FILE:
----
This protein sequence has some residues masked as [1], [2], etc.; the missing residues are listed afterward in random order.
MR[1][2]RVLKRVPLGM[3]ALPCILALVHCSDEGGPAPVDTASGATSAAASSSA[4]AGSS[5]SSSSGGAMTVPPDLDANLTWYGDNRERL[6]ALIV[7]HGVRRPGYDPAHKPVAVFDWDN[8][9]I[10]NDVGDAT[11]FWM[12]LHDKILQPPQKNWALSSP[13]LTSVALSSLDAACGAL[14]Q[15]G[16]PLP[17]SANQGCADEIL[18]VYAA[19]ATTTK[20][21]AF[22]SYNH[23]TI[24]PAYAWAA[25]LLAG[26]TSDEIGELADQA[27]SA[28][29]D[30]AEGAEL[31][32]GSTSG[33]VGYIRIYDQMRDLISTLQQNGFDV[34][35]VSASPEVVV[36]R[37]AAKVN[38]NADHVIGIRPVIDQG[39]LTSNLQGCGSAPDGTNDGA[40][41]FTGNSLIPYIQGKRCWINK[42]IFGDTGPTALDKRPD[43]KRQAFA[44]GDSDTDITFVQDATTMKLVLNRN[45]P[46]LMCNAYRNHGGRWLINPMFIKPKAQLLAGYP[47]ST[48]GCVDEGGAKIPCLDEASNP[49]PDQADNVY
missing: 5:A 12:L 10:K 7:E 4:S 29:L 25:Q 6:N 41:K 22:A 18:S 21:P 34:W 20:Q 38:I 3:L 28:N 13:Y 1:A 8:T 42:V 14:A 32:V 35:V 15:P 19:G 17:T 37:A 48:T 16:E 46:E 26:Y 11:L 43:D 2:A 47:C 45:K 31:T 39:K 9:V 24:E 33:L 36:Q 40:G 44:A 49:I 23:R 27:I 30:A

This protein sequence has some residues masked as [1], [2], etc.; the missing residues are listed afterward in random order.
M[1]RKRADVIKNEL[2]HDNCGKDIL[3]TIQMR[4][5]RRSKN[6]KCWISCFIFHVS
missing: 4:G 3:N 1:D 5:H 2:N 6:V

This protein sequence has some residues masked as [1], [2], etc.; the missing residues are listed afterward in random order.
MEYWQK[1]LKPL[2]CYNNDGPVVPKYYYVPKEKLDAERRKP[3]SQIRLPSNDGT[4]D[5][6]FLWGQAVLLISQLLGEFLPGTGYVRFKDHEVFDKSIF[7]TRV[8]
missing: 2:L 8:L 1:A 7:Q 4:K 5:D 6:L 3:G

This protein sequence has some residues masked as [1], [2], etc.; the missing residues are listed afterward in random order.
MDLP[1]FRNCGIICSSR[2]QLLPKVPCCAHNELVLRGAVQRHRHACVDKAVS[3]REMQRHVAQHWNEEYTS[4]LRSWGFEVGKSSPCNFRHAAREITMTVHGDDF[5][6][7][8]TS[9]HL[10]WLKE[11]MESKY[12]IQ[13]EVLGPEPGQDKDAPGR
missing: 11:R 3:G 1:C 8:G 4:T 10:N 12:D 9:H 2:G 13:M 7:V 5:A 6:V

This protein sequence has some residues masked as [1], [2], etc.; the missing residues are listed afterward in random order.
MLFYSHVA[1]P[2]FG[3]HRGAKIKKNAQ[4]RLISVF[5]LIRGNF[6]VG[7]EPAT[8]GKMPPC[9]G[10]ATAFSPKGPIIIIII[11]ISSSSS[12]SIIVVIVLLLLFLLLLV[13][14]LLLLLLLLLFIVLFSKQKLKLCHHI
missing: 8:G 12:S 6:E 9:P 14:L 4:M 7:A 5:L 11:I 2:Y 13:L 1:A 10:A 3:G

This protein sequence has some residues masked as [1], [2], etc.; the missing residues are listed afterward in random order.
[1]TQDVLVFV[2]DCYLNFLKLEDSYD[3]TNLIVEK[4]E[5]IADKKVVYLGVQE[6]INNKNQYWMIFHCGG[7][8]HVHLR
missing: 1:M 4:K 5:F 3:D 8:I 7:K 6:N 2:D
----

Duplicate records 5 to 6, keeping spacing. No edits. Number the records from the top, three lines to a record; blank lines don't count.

This protein sequence has some residues masked as [1], [2], etc.; the missing residues are listed afterward in random order.
MLFYSHVA[1]P[2]FG[3]HRGAKIKKNAQ[4]RLISVF[5]LIRGNF[6]VG[7]EPAT[8]GKMPPC[9]G[10]ATAFSPKGPIIIIII[11]ISSSSS[12]SIIVVIVLLLLFLLLLV[13][14]LLLLLLLLLFIVLFSKQKLKLCHHI
missing: 8:G 12:S 6:E 9:P 14:L 4:M 7:A 5:L 11:I 2:Y 13:L 1:A 10:A 3:G

This protein sequence has some residues masked as [1], [2], etc.; the missing residues are listed afterward in random order.
[1]TQDVLVFV[2]DCYLNFLKLEDSYD[3]TNLIVEK[4]E[5]IADKKVVYLGVQE[6]INNKNQYWMIFHCGG[7][8]HVHLR
missing: 1:M 4:K 5:F 3:D 8:I 7:K 6:N 2:D